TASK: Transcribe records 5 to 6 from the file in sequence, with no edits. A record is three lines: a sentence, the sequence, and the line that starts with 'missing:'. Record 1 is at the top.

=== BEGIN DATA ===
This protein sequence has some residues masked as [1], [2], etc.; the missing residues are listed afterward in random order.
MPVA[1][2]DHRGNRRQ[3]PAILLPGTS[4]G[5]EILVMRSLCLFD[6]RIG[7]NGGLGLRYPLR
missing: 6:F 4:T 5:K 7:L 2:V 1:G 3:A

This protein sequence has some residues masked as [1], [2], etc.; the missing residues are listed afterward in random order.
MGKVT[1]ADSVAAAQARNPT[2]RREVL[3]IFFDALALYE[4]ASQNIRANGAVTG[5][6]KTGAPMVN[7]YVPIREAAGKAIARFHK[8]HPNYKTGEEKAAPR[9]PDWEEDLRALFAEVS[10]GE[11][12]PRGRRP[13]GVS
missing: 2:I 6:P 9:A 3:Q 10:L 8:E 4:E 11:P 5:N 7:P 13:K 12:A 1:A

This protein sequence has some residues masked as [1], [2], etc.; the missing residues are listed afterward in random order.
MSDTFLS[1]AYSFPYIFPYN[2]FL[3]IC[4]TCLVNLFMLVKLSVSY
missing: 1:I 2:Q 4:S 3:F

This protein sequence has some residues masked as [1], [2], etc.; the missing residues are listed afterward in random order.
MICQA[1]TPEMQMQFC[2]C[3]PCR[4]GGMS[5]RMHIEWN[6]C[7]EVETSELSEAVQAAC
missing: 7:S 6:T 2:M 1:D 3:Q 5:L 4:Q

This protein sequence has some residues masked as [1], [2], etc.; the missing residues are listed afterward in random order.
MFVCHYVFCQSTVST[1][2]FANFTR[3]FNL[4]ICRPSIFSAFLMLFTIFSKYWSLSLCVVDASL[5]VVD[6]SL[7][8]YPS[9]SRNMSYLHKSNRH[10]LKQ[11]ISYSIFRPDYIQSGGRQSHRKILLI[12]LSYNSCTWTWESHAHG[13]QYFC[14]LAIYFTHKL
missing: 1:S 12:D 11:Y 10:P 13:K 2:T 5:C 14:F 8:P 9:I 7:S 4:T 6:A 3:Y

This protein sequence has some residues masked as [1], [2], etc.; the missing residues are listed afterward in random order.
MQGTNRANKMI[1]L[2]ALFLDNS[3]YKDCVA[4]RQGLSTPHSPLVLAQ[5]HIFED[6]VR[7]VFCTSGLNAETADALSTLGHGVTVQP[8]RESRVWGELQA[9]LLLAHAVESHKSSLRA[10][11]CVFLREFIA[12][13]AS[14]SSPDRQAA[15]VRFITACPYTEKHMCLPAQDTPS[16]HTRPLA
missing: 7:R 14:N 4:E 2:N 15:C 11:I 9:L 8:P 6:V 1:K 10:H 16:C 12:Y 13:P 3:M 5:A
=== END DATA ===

This protein sequence has some residues masked as [1], [2], etc.; the missing residues are listed afterward in random order.
MFVCHYVFCQSTVST[1][2]FANFTR[3]FNL[4]ICRPSIFSAFLMLFTIFSKYWSLSLCVVDASL[5]VVD[6]SL[7][8]YPS[9]SRNMSYLHKSNRH[10]LKQ[11]ISYSIFRPDYIQSGGRQSHRKILLI[12]LSYNSCTWTWESHAHG[13]QYFC[14]LAIYFTHKL
missing: 1:S 12:D 11:Y 10:P 13:K 2:T 5:C 14:F 8:P 9:I 7:S 4:T 6:A 3:Y

This protein sequence has some residues masked as [1], [2], etc.; the missing residues are listed afterward in random order.
MQGTNRANKMI[1]L[2]ALFLDNS[3]YKDCVA[4]RQGLSTPHSPLVLAQ[5]HIFED[6]VR[7]VFCTSGLNAETADALSTLGHGVTVQP[8]RESRVWGELQA[9]LLLAHAVESHKSSLRA[10][11]CVFLREFIA[12][13]AS[14]SSPDRQAA[15]VRFITACPYTEKHMCLPAQDTPS[16]HTRPLA
missing: 7:R 14:N 4:E 2:N 15:C 11:I 9:L 8:P 6:V 1:K 10:H 16:C 12:Y 13:P 3:M 5:A